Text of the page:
I want to copy log files (project log files) when system goes down or shutdown in Ubuntu server. I have using aws Autoscaling for one server. so my case when cpu load is less than 50% then scale down one instance. I want to take this instance log files before going down.


Create a script and put it in /usr/lib/systemd/system-shutdown/

Immediately before executing the actual system halt/poweroff/reboot/kexec systemd-shutdown will run all executables in /usr/lib/systemd/system-shutdown/ and pass one arguments to them: either "halt", "poweroff", "reboot" or "kexec", depending on the chosen action. All executables in this directory are executed in parallel, and execution of the action is not continued before all executables finished.

Other way to achieve same thing is to create unit file and use ExecStop.

Edit: Because Filipe wanted example here is one:

Description=Backup example
RequiresMountsFor=/mnt/backup /home/backup


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  • Does a system-shutdown script run while network is still up? If the intention is to copy logs off the machine, that would be important... Your mention of a unit with ExecStop= only is a good way to achieve that, unfortunately your answer doesn't explain how exactly to set that up... Wanna amend it to expand on that? – filbranden Nov 9 '18 at 14:51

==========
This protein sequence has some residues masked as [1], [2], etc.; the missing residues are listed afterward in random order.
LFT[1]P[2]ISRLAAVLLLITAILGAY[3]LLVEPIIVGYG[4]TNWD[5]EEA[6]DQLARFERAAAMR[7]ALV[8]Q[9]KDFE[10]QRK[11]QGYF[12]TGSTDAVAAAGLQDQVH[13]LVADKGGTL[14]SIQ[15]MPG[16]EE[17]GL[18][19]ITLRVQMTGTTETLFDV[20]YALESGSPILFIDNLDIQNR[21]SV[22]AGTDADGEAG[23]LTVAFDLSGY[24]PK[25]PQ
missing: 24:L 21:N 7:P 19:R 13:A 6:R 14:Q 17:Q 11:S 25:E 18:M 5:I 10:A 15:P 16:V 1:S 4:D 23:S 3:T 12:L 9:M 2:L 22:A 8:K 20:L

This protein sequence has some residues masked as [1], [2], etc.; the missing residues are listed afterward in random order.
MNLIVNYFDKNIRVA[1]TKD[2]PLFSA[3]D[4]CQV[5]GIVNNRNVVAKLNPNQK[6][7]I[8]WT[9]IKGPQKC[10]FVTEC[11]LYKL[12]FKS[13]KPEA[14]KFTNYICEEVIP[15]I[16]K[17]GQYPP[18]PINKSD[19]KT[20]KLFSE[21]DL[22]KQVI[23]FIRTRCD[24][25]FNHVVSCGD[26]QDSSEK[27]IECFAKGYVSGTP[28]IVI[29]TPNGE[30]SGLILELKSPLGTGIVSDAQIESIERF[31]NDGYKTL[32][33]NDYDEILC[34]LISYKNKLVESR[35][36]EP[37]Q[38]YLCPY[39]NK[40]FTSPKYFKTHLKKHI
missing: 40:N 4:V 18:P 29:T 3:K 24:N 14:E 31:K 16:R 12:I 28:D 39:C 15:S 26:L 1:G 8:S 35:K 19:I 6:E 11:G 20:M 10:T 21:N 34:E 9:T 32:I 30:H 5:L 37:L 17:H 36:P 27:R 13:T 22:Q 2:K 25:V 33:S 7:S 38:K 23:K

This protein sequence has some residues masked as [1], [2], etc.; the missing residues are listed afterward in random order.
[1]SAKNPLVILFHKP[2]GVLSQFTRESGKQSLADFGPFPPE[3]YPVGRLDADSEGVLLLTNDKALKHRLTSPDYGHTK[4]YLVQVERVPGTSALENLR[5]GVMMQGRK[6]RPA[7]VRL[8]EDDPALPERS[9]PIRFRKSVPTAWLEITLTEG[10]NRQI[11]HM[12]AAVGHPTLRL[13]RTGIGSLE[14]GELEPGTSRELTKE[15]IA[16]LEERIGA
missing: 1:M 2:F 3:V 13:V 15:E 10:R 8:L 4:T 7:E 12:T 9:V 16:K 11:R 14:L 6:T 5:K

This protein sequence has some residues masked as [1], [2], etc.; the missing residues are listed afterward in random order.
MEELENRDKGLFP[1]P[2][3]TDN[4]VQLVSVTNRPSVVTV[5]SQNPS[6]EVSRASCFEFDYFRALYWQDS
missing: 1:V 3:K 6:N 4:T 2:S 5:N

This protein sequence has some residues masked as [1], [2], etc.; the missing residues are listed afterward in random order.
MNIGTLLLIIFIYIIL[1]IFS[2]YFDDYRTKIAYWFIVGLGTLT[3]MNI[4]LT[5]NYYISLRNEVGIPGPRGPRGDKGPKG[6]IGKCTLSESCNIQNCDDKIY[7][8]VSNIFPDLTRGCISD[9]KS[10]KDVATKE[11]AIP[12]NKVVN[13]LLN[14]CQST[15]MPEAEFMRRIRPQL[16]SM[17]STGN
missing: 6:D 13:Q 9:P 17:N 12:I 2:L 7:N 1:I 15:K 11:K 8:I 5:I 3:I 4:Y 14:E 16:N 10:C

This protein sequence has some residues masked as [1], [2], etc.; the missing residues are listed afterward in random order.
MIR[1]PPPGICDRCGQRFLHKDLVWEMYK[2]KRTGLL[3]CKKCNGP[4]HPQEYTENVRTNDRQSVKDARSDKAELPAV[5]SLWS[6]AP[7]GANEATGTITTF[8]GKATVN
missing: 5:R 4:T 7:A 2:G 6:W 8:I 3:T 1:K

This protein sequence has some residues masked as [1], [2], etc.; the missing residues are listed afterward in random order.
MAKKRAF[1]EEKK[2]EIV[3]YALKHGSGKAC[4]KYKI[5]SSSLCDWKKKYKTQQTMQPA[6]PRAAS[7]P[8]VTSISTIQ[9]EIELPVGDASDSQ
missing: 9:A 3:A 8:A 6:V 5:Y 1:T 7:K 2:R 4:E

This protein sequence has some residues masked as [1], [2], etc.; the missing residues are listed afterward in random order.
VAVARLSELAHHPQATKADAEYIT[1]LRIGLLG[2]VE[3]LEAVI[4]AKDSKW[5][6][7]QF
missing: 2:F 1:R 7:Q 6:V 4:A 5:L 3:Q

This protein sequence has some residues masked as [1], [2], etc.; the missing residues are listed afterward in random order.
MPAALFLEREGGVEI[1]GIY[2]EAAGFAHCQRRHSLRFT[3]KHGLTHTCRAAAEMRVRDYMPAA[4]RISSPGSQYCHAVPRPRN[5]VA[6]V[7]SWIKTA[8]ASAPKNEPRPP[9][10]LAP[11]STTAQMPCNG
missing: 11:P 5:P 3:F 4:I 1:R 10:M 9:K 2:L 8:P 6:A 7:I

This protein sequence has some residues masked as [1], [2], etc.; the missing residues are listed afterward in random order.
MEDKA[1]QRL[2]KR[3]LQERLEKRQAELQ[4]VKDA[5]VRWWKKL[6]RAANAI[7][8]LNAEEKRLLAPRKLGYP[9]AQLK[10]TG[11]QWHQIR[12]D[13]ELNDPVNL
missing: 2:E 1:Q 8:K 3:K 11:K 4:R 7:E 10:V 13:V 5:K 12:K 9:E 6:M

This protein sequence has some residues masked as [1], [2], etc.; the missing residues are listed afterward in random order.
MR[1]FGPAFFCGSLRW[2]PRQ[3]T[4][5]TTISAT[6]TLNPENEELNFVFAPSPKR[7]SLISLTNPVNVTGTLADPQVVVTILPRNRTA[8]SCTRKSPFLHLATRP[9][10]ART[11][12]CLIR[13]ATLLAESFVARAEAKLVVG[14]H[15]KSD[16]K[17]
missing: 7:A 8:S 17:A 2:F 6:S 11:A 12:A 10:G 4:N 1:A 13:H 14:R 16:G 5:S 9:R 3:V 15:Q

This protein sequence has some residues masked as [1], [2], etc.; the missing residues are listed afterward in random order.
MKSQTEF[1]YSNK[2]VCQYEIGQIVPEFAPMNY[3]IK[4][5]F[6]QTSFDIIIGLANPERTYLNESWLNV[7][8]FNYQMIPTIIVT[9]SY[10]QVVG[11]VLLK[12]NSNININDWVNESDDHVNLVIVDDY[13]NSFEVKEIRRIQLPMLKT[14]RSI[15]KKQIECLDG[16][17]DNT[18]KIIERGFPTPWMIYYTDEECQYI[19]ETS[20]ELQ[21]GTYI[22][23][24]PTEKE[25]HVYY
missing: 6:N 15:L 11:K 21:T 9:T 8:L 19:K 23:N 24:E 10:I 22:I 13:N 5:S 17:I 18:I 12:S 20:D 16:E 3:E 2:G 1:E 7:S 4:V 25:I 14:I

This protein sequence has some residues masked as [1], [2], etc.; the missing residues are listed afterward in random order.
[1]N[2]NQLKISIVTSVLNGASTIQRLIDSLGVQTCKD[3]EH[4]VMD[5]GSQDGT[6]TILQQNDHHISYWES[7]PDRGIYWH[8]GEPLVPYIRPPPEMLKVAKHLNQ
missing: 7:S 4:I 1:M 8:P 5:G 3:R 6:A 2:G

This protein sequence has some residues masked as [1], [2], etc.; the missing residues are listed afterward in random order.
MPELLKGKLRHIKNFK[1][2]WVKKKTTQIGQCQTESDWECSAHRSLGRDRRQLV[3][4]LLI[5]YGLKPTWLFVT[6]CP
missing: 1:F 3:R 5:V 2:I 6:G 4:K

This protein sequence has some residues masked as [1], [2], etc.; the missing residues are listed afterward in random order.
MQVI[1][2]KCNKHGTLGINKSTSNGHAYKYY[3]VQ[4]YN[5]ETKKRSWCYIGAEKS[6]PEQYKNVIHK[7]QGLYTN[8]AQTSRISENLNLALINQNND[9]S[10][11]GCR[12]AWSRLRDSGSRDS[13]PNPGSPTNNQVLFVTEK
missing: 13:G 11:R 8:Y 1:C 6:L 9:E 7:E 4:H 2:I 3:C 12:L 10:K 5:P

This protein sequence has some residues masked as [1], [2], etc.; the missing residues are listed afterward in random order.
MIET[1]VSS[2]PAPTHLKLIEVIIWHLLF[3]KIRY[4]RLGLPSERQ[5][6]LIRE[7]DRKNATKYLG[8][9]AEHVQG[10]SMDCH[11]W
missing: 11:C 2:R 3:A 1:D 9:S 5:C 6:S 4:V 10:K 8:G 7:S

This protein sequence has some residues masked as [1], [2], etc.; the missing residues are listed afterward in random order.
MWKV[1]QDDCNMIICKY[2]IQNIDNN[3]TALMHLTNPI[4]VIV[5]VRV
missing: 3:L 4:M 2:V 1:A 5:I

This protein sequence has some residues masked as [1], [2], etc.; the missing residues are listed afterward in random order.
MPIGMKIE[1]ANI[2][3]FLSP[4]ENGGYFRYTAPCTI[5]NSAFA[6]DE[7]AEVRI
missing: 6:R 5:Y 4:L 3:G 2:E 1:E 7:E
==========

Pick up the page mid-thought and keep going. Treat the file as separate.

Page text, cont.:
• @FilipeBrandenburger About internet connection. This depends a lot on Os you are using and how it's configured. Some distros stop the internet connection some don't. – AsenM Nov 9 '18 at 15:03
  • @FilipeBrandenburger Sorry for misspelling your name. Does my answer satisfy you or i need to elaborate more? – AsenM Nov 9 '18 at 15:09
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    Your other example is a step in the right direction, but I think it has some issues that might need fixing. For example, /etc/systemd/system/backup.sh is not an appropriate place to store user scripts. You want to add After=network.target to ensure network is still up at the time it runs. Description= could be better too... You probably want to give more detailed instructions on where to store this unit, on reloading the daemon and enabling the unit (otherwise it won't run on shutdown), also starting it so it runs in the current shutdown. – filbranden Nov 9 '18 at 17:15
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    Also, in older versions of systemd (probably v219 which is still around in RHEL/CentOS 7), units without an ExecStart= wouldn't work, so they need as a workaround to specify a dummy one, such as ExecStart=/bin/true. You should probably mention that as part of your answer, since it might be relevant. – filbranden Nov 9 '18 at 17:18

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